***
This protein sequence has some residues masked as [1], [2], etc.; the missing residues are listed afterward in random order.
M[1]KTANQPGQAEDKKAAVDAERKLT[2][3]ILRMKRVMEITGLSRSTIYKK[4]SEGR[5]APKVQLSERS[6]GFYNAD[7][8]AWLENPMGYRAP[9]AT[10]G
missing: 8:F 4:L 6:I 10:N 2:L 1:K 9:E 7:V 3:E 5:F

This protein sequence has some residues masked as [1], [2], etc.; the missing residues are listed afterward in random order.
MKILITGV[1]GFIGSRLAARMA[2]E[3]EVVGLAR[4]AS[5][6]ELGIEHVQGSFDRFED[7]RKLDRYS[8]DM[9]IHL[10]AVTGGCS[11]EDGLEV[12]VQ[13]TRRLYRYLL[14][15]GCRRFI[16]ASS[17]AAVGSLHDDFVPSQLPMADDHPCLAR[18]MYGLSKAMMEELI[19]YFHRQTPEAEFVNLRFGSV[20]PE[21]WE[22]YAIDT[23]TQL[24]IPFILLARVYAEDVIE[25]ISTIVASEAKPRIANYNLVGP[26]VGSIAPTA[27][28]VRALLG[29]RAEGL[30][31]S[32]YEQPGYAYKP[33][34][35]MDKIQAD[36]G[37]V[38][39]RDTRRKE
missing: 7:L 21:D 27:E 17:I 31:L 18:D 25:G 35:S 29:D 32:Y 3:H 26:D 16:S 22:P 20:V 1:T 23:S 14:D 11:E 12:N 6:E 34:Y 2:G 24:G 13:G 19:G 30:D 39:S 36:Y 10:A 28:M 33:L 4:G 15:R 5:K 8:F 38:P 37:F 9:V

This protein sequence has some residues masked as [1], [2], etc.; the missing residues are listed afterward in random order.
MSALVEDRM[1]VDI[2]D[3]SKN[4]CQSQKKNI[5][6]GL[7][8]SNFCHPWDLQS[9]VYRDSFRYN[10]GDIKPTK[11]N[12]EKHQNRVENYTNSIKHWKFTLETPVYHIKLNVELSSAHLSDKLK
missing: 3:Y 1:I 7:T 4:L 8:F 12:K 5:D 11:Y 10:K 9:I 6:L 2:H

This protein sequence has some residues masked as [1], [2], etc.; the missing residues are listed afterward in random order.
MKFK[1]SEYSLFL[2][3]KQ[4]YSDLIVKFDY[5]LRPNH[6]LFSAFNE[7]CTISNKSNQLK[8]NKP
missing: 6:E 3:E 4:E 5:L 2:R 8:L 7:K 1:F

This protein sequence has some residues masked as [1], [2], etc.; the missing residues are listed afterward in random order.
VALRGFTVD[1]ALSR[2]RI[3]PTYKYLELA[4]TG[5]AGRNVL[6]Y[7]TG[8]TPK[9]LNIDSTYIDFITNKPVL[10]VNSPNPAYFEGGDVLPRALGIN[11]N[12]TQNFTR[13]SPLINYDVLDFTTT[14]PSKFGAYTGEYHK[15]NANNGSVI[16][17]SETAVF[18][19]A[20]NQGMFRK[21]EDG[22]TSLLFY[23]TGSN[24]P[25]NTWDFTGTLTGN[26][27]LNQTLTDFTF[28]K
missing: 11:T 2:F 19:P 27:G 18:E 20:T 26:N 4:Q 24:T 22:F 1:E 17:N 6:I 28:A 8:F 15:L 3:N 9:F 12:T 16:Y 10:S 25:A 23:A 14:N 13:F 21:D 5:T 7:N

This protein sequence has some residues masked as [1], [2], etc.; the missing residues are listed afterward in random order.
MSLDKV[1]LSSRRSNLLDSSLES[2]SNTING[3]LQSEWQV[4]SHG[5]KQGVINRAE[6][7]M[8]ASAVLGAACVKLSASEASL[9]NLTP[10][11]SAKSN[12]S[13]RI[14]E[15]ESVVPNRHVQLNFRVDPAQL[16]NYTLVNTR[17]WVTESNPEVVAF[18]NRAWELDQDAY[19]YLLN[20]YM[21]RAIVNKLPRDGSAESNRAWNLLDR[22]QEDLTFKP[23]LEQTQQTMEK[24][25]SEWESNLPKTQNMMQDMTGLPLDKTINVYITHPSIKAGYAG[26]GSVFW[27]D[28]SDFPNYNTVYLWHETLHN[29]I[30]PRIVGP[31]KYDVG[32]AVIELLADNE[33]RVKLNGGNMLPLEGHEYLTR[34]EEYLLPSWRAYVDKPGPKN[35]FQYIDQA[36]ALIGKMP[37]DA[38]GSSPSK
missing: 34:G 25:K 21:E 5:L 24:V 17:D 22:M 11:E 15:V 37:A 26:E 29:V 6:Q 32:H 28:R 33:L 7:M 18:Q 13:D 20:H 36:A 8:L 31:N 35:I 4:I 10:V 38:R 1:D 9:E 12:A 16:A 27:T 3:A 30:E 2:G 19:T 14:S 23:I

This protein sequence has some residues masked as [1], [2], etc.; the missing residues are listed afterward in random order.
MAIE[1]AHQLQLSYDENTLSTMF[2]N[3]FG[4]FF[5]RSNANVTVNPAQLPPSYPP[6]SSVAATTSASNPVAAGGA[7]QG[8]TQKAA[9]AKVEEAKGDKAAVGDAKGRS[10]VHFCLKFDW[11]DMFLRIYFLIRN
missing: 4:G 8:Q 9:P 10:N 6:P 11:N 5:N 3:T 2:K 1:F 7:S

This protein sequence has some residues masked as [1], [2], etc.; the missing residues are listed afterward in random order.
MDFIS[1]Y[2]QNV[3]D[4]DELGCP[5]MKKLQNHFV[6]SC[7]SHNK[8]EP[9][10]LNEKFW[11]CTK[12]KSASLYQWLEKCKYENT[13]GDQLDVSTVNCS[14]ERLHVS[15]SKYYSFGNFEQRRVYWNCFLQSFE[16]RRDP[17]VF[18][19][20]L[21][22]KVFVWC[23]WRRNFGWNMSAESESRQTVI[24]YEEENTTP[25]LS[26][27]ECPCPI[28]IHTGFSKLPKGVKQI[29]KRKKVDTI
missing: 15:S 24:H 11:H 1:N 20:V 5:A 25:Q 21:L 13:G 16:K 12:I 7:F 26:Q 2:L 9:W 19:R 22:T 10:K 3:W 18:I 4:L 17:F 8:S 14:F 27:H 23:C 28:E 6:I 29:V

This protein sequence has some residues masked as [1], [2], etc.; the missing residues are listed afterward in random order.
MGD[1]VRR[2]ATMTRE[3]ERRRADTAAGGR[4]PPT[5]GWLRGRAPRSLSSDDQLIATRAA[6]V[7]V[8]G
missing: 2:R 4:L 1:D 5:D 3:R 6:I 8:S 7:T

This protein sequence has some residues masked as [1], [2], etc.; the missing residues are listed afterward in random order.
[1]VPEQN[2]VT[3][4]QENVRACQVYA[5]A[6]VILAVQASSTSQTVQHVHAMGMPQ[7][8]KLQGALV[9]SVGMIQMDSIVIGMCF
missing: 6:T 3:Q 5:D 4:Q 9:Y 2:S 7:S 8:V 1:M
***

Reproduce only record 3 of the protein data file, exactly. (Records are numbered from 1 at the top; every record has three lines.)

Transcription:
This protein sequence has some residues masked as [1], [2], etc.; the missing residues are listed afterward in random order.
MSALVEDRM[1]VDI[2]D[3]SKN[4]CQSQKKNI[5][6]GL[7][8]SNFCHPWDLQS[9]VYRDSFRYN[10]GDIKPTK[11]N[12]EKHQNRVENYTNSIKHWKFTLETPVYHIKLNVELSSAHLSDKLK
missing: 3:Y 1:I 7:T 4:L 8:F 12:K 5:D 11:Y 10:K 9:I 6:L 2:H